Relative risk adjusted for differences in length of use
To account for differences in the distribution of lengths of use between the groups, analyses were done in which the rate ratios with oral contraceptives containing levonorgestrel and 30 µg ethinylestradiol as reference were adjusted for differences in length of use and restricted to confirmed events (table 5). The rate ratio estimates were slightly reduced for the newest products, reflecting a relatively higher proportion of short term users in these groups. The overall results, however, were unchanged, and the rate ratio between oral contraceptives with drospirenone compared with those containing levonorgestrel was still 2.09 (1.55 to 2.82). Table 6 displays detailed results according to length of use and specific combinations of progestogen types and oestrogen dose.
Table 5 Rate ratio of confirmed venous thromboembolism between different combined oral contraceptives with adjustment for length of use
Table 6 Relative risk of venous thromboembolism in current users of combined oral contraceptives according to length of use and with non-users of hormonal contraception as reference
Relative risk through different steps in exposure line formation
In preliminary analyses, the influence of different steps in the exposure line formation was investigated. In the raw exposure lines no gap filling or prolongation of exposure was realised. The adjusted rate ratio between oral contraceptives with drospirenone and 30 μg ethinylestradiol and those with levonorgestrel and 30-40 μg ethinylestradiol was 2.2 (1.7 to 2.8), and between oral contraceptives with 30 μg ethinylestradiol and drospirenone versus oral contraceptives with 30 µg ethinylestradiol and desogestrel or gestodene the rate ratio was 1.1 (0.9 to 1.3).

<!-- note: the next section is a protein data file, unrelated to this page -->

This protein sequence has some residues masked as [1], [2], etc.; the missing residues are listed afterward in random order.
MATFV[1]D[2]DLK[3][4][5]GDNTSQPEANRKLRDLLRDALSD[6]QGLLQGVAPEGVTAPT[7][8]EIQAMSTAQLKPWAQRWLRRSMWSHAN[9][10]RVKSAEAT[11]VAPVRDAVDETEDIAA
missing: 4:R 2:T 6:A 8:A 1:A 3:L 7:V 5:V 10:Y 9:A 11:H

In the gap corrected dataset these rate ratio estimates were unchanged, as they were in the dataset for switch corrected exposure lines. For this reason the analyses were done with all allocation rules applied (see web appendix 2).
Relative risk in different sub-periods
Another exploratory step in the analysis was to assess rate ratio estimates in three sub-periods. A non-significant tendency was for lower rate ratios for oral contraceptives with drospirenone compared with those containing levonorgestrel in the last period, but for the period 2001-9 the adjusted rate ratio between oral contraceptives with drospirenone and 30 μg ethinylestradiol compared with those containing levonorgestrel and 30-40 μg ethinylestradiol was 2.00 (1.64 to 2.43), and for the sub-period 2001-5 was 2.16 (1.65 to 2.83). Similar results were found when oral contraceptives with other progestogens were compared with those containing levonorgestrel (see web extra appendix 3). Consequently, subsequent analyses were done for the whole period 2001-9.
Results for different exposure categories
Sensitivity analyses were also done according to different user categories, including successively first starters only, then starters and new users, then including restarters, and finally including switchers. Starters had slightly higher rate ratios between users of oral contraceptives with drospirenone compared with those containing levonorgestrel of 2.69 (1.76 to 4.10) than estimates including the other categories, where the same rate ratios were between 1.96 (1.57 to 2.44) and 2.05 (1.56 to 2.70). See web extra appendix 4 for details.